But not everyone is happy about the 1619 Project. Talk radio host Rush Limbaugh called it a “hoax” and a threat to “American greatness.” Texas Senator Ted Cruz told his Twitter followers that the project is a political attempt by the left to rewrite America’s history. He questioned the journalistic integrity of The Times

Read the rest here.

This is the Best You Will Get from the *National Review* on “The 1619 Project”

1619

Jim Geraghty writes about everything that is missing from the story of African-American history told in The New York Times 1619 Project.  The National Review writer seems to think that the project is an African-American history textbook that must cover everything.

But David French sees some merit in the project:

The black American argument for liberty is achieving new prominence in part because of the New York Times’s “ 1619 Project” — an ambitious effort to reframe the arrival of the first slaves on America’s shores as our nation’s “true founding.” Many of the accompanying essays are interesting and provocative, though they don’t truly make the case that America came into being as a result of slavery rather than through the ratification of one of the most stirring and aspirational documents in human history. The true founding of our nation resulted in the creation of a series of painful conflicts between the promise of liberty and the reality of oppression, and the promise of liberty has prevailed time and again. But the focus on 1619 should provide modern Evangelicals — many of whom are in a state of near-panic — with a healthy dose of perspective.

I like French’s piece because he draws upon African-American history as an antidote to evangelical political pessimism.  A lot of his thoughts here echo the last chapter of Believe Me in which I suggested that the Civil Rights Movement could serve as a model for white evangelical political engagement today.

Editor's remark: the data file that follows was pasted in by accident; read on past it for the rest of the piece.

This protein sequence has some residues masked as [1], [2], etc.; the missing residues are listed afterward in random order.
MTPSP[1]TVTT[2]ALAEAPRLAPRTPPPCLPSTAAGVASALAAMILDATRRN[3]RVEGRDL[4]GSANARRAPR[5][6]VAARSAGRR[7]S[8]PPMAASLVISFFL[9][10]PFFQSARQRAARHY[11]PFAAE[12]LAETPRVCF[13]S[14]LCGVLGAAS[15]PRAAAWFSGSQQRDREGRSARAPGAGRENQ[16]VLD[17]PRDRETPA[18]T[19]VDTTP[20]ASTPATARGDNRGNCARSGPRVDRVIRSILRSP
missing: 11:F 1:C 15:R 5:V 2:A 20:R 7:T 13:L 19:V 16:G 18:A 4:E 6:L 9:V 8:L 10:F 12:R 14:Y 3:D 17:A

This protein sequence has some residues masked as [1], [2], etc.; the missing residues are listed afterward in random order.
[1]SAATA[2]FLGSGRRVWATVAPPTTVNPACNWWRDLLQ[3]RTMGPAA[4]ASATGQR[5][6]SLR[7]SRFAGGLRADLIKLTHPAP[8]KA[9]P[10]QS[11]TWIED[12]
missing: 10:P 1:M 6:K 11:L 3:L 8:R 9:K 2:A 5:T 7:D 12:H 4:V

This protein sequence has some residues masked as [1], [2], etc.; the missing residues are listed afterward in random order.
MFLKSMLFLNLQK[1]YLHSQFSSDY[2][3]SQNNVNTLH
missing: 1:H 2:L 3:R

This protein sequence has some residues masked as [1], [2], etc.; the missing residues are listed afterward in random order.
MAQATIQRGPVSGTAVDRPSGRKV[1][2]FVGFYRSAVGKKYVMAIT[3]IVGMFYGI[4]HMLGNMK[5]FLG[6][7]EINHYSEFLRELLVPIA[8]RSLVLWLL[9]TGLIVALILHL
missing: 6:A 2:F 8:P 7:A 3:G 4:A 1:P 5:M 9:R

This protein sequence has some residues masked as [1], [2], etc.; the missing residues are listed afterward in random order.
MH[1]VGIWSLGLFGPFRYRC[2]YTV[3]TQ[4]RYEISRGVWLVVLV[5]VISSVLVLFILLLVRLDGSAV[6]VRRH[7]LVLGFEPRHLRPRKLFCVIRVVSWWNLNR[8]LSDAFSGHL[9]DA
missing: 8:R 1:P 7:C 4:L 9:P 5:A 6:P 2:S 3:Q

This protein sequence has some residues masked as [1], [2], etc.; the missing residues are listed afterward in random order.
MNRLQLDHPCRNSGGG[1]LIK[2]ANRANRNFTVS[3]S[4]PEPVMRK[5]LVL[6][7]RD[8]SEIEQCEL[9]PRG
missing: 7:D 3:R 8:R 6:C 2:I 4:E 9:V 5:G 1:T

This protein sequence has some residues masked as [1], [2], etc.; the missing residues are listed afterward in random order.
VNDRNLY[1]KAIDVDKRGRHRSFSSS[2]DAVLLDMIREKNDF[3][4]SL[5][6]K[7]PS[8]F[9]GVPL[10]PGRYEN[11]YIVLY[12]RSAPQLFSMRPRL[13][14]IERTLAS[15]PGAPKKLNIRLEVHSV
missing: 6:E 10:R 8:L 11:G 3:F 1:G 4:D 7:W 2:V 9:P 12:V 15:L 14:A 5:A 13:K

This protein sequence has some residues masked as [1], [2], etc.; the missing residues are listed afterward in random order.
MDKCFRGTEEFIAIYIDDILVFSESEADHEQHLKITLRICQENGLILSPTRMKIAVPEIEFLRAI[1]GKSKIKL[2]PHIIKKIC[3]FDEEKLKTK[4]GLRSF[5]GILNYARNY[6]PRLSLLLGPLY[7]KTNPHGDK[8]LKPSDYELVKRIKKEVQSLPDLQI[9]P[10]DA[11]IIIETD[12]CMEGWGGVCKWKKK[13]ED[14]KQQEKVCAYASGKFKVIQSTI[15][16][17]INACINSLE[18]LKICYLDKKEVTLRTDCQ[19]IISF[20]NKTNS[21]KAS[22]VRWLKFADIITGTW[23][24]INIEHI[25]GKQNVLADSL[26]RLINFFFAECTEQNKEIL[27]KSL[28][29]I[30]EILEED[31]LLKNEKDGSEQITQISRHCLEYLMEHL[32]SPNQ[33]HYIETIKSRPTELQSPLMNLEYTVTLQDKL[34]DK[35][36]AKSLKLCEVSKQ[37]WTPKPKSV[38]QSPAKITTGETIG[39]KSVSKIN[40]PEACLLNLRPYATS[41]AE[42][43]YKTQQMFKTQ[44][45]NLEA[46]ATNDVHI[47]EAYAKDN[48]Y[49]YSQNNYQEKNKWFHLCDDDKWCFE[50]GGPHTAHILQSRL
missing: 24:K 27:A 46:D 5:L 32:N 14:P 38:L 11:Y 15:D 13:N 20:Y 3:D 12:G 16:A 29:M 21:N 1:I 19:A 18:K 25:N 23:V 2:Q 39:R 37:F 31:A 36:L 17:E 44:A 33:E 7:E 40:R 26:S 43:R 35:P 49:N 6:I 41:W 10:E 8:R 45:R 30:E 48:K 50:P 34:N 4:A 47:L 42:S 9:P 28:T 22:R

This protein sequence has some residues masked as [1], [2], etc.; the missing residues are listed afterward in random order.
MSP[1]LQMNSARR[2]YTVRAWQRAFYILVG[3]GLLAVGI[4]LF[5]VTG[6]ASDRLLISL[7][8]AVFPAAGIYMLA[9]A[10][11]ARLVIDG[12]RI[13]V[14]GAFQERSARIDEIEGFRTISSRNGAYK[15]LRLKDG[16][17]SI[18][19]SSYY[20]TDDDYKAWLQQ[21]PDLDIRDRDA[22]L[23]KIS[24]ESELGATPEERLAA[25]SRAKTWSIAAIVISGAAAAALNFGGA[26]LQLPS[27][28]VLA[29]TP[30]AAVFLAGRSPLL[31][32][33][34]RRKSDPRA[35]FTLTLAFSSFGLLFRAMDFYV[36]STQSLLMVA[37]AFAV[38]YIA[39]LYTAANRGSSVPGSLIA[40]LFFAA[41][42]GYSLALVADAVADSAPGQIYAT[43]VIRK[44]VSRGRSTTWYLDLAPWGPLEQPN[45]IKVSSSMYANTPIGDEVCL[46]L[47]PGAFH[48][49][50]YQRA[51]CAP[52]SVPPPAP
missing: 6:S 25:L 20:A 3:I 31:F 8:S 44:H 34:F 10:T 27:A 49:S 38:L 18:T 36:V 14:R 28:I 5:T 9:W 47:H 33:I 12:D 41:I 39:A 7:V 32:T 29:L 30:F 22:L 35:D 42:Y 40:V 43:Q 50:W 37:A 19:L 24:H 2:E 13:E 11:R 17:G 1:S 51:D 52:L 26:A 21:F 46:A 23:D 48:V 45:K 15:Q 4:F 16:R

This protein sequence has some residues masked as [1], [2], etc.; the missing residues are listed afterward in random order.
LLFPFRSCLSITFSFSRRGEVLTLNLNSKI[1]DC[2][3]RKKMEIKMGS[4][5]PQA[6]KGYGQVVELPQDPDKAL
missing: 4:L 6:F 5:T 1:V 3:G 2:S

Ring a Bell on August 25, 2019 to Honor the First Africans to Land in English America

Church bell

The National Park service is calling for a national “day of healing” on August 25 to “honor the first Africans who landed in 1619 at Point Comfort and 400 years of African American history.”  A commemoration will take place at Fort Monroe National Monument in Hampton Virginia on the 25th. The staff of that site is inviting all 419 national parks and the general public to ring bells for four minutes–one for each century of the African-American experience.

Here is a taste of the National Park Service announcement:

Bells are symbols of freedom.

They are rung for joy, sorrow, alarm, and celebration…universal concepts in each of our lives. This symbolic gesture will enable Americans from all walks of life to participate in this historic moment from wherever they are–to capture the spirit of healing and reconciliation while honoring the significance of 400 years of African American history and culture.

Since its establishment on August 25, 1916, the National Park Service has cared for extraordinary historic and cultural sites that are pivotal parts of the American narrative. Parks and our programs can be places of healing and reconciliation. As we gather at parks on this day across the country to commemorate the landing of enslaved Africans 400 years ago, we honor this powerful moment in American history and the significance of four centuries of African American history and culture.

Find a Bell

Your bell could be big, small, old, or new. It could be lots of little bells, one church bell, or a carillon. Be creative as you create a moment that has personal meaning, power, and resonance for you and your group. 

Make your connection–explore the messaging above about the symbolism of bells. Does your site feature a bell? Share a picture or story about a historic bell, maybe the bell of a ship, on a writing desk, in the collection, in a building, in transportation. What does your bell symbolize? Joy, work, celebration, time, education, technology? Can you connect it to the concept of healing and reconciliation?

Plan Your Event

The nationwide bell ringing will take place at 3:00 p.m. EDT on August 25, 2019, the 400th anniversary. Choose a location that accommodates your audience comfortably and, ideally, is a place that has a connection to your group or community’s unique story. You may want to gather a few minutes early to be sure you’re ready at 3:00 p.m. EDT.

Read the entire announcement here.

A quick Google search reveals that churches and denominations will taking-up the National Park Service’s call, including The Episcopal Church, USA.